Time Out picks up a paddle and learns from the expert
Once the heat sets in, those of us looking to continue our sporting pursuits into the summer will most likely look indoors. There are plenty of indoor sports leagues in which you can get involved, yet Time Out has chosen to take a closer look at arguably the most underappreciated of ball sports – table tennis.
Though ping pong’s larger-scale cousin, tennis, commands the spotlight and spawns some of sport’s biggest celebrities, there’s a lot to be said for the table-based version of the game. For one, it’s the world’s most widely played racquet sport (an estimated 10 million people take part in sanctioned tournaments every year), which says something of its attraction as a sport. And while ping pong hasn’t taken the UAE by storm, it has a fledgling following here thanks in large to Wiktor Gniewek, a Polish pro who has been spreading the ping-pong gospel since his arrival in Dubai four years ago.
Wiktor came here to represent Poland in a tournament that he likens to the table tennis equivalent of the Dubai Tennis Championships, and though he didn’t come away with the spoils, his trip to Dubai was enough to convince him to stay and take up a coaching position with Al Shabab Sports Club, as well as the role of assistant coach for the UAE national team. And now Wiktor is offering classes to the general public.
‘It’s one of the most underappreciated sports in the world,’ sighs the Polish national. ‘Table tennis is a sport for everyone – young, old and all levels of fitness. There’s even a player in Australia, Dorothy De Low, who is 101 years old.’ While many of us don’t expect to be playing the sport for quite that long, we can at least reap the health benefits now. ‘You don’t have to be fit to play, though it helps, and it’s a fairly easy sport to get the hang of.’
This said, Wiktor concedes that those wanting to reach a competitive standard of play will have to dedicate time and effort if they want to improve. After all, table tennis is a more complex sport than you might imagine. There are three ways to hold the paddle (pen-hold, shake-hand, reverse shake-hand); five offensive strokes (speed drive, loop, counter drive, flip, and smash); and four types of defensive strokes (push, chop, block and lob). What’s more, players can spin the ball in four different ways (backspin, topspin, slides-pin and cork-spin). That’s an awful lot to learn.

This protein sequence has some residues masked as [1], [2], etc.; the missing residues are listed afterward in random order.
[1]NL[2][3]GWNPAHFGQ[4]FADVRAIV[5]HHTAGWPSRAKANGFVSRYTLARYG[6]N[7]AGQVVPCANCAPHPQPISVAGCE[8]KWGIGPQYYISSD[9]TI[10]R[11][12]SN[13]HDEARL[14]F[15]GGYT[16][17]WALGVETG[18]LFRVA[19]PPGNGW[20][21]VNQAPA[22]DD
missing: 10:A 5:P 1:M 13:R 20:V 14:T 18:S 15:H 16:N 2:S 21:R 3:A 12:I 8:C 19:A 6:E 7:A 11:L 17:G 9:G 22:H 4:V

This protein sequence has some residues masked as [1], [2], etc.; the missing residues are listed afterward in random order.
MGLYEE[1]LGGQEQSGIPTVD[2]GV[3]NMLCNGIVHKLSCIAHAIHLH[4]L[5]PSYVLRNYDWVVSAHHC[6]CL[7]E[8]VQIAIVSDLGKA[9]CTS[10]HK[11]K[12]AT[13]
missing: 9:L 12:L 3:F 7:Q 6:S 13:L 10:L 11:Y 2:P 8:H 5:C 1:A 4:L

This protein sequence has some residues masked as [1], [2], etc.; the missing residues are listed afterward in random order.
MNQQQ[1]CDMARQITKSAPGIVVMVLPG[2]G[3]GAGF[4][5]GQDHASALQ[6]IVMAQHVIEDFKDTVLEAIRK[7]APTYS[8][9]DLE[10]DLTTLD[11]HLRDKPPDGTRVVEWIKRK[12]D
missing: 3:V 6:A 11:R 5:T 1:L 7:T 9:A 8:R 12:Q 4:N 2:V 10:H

A professional table tennis player can smash the ball at speeds of more than 170kph, and it takes less than a second for the ball to cross the table, making quick, coordinated reactions essential. Wiktor says his lessons will help amateur players develop basic techniques (racquet grip, elbow positioning and footwork) and develop hand-eye coordination and physical and mental agility. Likewise, he can also help more advanced players, to develop their skills.
As far as summer sports are concerned, it seems table tennis offers much more than meets the eye. Let’s hope we can master our speed drive before the thermometer tops 50°C.
Wiktor offers lessons for Dhs100 per hour at Al Shabab Sports Club (050 398 8005)
Table tennis trivia
• In 2000, it was ruled that games were to be played to 11 points rather than 21.
• Table tennis became an Olympic sport at the 1988 Summer Olympics in Seoul.
• The most decorated table tennis player in history is Hungarian Victor Barna, who won 22 world table tennis titles in the ’30s and ‘40s.
• Table tennis was banned in the Soviet Union from 1930 to 1950, after it was deemed a detriment to eyesight.
• The name ‘ping pong’ was originally patented by Parker Brothers; the patent is now owned by Escalade Sports.